While the US government is busy bailing out banks with billions of taxpayer money (by buying parts of them at inflated prices), banks are busy increasing credit card APRs by double or more, even to low-risk consumers.

With a number of bubbles popping in near synchronicity and an economy generally heading into the dumpster, one might think the last thing we need is for the issuers of credit cards to absolutely obliterate consumer spending right as the Christmas buying season is upon us.

Here's another major force to keep the downward death spiral momentum going... Christmas '08 was already lining up to be awful. Now it's going to be really awful. Unless you're a grinch...

Disclosure: no positions

Tuesday, November 18, 2008

X86 vs ARM for netbooks: does it really matter?

Being Internet and multi-media centric, netbooks have created a new usage model which is not focused on the conventional local-apps computing model which x86 has dominated for so long. This warrants an honest and fresh look to see if there really are still many legacy factors tethering the netbook market to x86, or if ARM is set to be a true competitor.

Intel has marketed that the Internet is built on x86, and that ARM does not deliver the same quality of experience for web browsing and consuming web content. That certainly held some truth at one point. But ARM has subsequently refuted Intel's claims. So let's a have collective and forward looking review of just how tied netbooks will be to any particular architecture. This blog is all about participation; please offer any new thoughts.

Let's 1st define netbooks as smaller notebook-like devices which are used for consuming Internet and media content, and doing lightweight Internet tasks. Which is to say, let's not focus on elements of netbooks where people use them as small notebooks, and thus desire much of the related Windows compatibility. Additionally, let's have a forward look at what will likely become available within the 2009 timeframe so we're not looking in the rear-view mirror. Here are some areas to explore -- please send input on which things you don't believe will become available for ARM in that context. I'll create an ongoing matrix.

  • local applications
  • browser plugins/add-ons/extensions
  • media players/codecs/etc
  • performance
  • UI
  • hardware
  • features
  • communications
  • other?
Worth noting, recently there was an announcement of ARM working with Adobe to port Flash 10 and AIR to ARM11 for 2009, and an announcement of Canonical working with ARM on an Ubuntu ARM port.

Disclosure: no positions

Monday, November 10, 2008

PC as a service: from margin erosion to new business model

It's no secret that PC prices have been decreasing due to ever-increasing commoditization. And then came the netbooks! Netbooks are cheap, they're portable and they're disruptively fitting with the new world order of cloud computing. The "race to the pricing bottom" is officially on, only accelerating commoditization even further.

The one component of PC pricing which has not maintained parity with the hyper-commoditization curve (at least for developed countries), is the Microsoft software stack. The more lower end PC pricing comes down, the more lopsided the BOM pricing component of Microsoft's wares becomes. This has been one of the major factors in the Linux-ification of netbooks.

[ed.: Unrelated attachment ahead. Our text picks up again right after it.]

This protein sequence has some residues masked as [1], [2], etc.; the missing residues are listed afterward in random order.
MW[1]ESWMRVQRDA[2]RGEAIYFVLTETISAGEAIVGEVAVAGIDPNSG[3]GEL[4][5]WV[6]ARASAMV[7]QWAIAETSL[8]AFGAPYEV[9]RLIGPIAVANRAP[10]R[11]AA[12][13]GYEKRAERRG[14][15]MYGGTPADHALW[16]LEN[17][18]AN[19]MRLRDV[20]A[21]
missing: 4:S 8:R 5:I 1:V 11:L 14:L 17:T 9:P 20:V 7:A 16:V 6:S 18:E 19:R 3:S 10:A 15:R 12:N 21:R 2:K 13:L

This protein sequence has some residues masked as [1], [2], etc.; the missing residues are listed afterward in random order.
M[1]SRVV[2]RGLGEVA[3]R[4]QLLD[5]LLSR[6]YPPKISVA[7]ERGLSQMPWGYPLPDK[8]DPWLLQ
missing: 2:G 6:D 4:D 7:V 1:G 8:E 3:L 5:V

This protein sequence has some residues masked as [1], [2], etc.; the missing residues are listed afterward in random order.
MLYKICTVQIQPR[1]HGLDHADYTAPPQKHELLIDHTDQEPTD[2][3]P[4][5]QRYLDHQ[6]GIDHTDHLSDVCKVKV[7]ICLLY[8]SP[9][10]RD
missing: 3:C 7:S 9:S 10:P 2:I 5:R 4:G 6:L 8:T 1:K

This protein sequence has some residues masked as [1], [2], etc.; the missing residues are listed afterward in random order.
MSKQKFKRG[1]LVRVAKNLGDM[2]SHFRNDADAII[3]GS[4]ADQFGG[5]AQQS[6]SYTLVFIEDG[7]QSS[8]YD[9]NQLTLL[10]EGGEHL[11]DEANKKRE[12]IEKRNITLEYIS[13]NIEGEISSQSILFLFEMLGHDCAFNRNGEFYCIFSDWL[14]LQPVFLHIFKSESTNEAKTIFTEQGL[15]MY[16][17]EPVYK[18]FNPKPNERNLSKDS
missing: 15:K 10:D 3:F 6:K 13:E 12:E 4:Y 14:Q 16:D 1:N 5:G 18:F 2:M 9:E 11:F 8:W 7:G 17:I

Ultra cheap netbooks combined with a shift from local to web-based computing, is creating a new PC value system whereby selling the PC hardware itself is not necessarily the core business value. Rather, there are a multitude of services which can be offered and sold to users of cheap network oriented platforms such as storage & backup, search, media, app stores, location based services, etc. This takes the PC closer to the mobile phone business model, whereby the hardware is sold at a reduced cost or even given away, in exchange for reoccurring revenue and services business on the back end. Don't believe me? Look at Ubuntu Linux founder Mark Shuttleworth's comments about Microsoft possibly giving away XP:

"I've heard creditable reports of Microsoft offering XP at no cost to OEMs."

Every decrease in cost of PC hardware, as well as every increase in network bandwidth or availability moves the PC value system further from the confines of the actual hardware/software system, and closer to "the cloud". This not only forces Microsoft's hand to move their software to the cloud, but also to start focusing on a new services business model. This is not a shift the IT world should overlook. Many new opportunities abound as the new value system re-balances, for examples in the educational and lower end consumer sectors, because these sectors are not so encumbered by legacy of the non-cloud computing model. I also picked those two sectors as examples, because they have an audience of very tech adoptive people who tend to be in touch by-the-minute with the latest Internet oriented services. Innovate, partner and move quickly to ensure your spot in the new business model.